The most viable control method is going to change from one plant species to another, as well as one stand to another. And of course, management objectives, resources and numerous other factors also come into play when trying to decide just how to reduce unwanted plants. It seems to me that we can spend a lot of time, money and energy reacting to "bad" plants and vegetative conditions in our woods without making much headway towards improving the mid-to-long-term situation (the "Band-Aid" syndrome) One of my personal interests for silvopasturing is to reduce and manage the quantity and development of noxious plants in disturbed woodlots and plantations until which point it becomes necessary or appropriate to start the regeneration process (by "disturbed", I mean both bad and good - such as a well-thinned stand with increased sunlight at the ground level) On our farm (and throughout much of upstate NY) I would estimate that the average age of our woods is ~ 80 years. At that age, the better trees are still growing well and have decades of vitality before I have to worry about replacing them and carrying on their genetics. But in the meantime I need to keep thinning our woods to keep the best trees growing better, and to harvest the firewood and timber that we use. Each time I cut a tree, I'm letting sunlight in, which in turn stimulates "stuff" to grow in the understory. I've come to realize that at least in our own situation, it makes more sense to use controlled livestock grazing to add value to some of that stuff - and shift the composition to something that I can manage more readily when the time comes to think about regeneration. I'd much rather deal with a stand of grass and herbaceous plants in the understory (all the while providing quality grazing to our animals and the wildlife) than a heavy understory of shade-tolerant, thorny, hard-to-kill brush. But regardless of the age of the stand, regeneration isn't even an option until I've dealt with the interfering vegetation.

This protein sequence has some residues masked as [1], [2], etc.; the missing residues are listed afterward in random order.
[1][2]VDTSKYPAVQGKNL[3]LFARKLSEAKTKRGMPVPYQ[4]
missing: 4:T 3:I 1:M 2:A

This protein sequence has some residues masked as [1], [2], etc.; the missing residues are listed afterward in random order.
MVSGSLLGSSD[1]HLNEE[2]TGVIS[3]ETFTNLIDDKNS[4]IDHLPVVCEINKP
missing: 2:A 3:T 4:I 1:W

From what I have been seeing in Central NY/ Southern Tier, we need to change from a reactive to proactive management style. We need to plan for and manage for regeneration today rather than down the road. The invasive seed inventory (spore stock w/ ferns) is well established, and an over-abundant deer herd is actively browsing. Every time we open the canopy, we should also be actively controlling what is going to taking advantage of the released light and nutrients available. Nature is designed to keep the ground covered with growing plants. While there tends to be some resistance (by many landowners, especially those who live in the city and these woodlots are country getaways) to herbicide use, controlling what is growing is more important than ever. I think it is never too early to select a few saplings, or plant a few and providing some type of deer protection such as tree tubes may be a necessity despite the added labor and management associated. Even in our younger forests, a significant wind or ice event might devastate the upper canopy and it would be nice to have the next crop ready to grow. I don't think we should be afraid to seed cover crops into our forests as well. Even if livestock are not a mixture in the management plan (which would be ideal--- if the management is there), Keeping the ground covered with growing plants is nature's intent, and may be an effective way to put a check on invasive regeneration as well as keeping the ground temperature cooler which is also important for the forest ecosystem, and becoming an issue thanks to another invasive, the earthworm---a whole other story.
Well said, Karl. For landowners that have the option of raising livestock, there is a decision to be made on whether to grow firewood or forages; noxious brush or understory plants that have value; postpone the inevitable (the eventual expensive and difficult control of an interfering understory) or the cost-effective transitioning of understory conditions to a state that will make natural regeneration a viable option when the time comes.
If we look around the landscape at many of our farm woodlots, it's apparent that the silvicultural cycle of a healthy woods is broken. Silvopasturing offers the potential to generate profit from this land AND at the same time restore healthier conditions, present and future.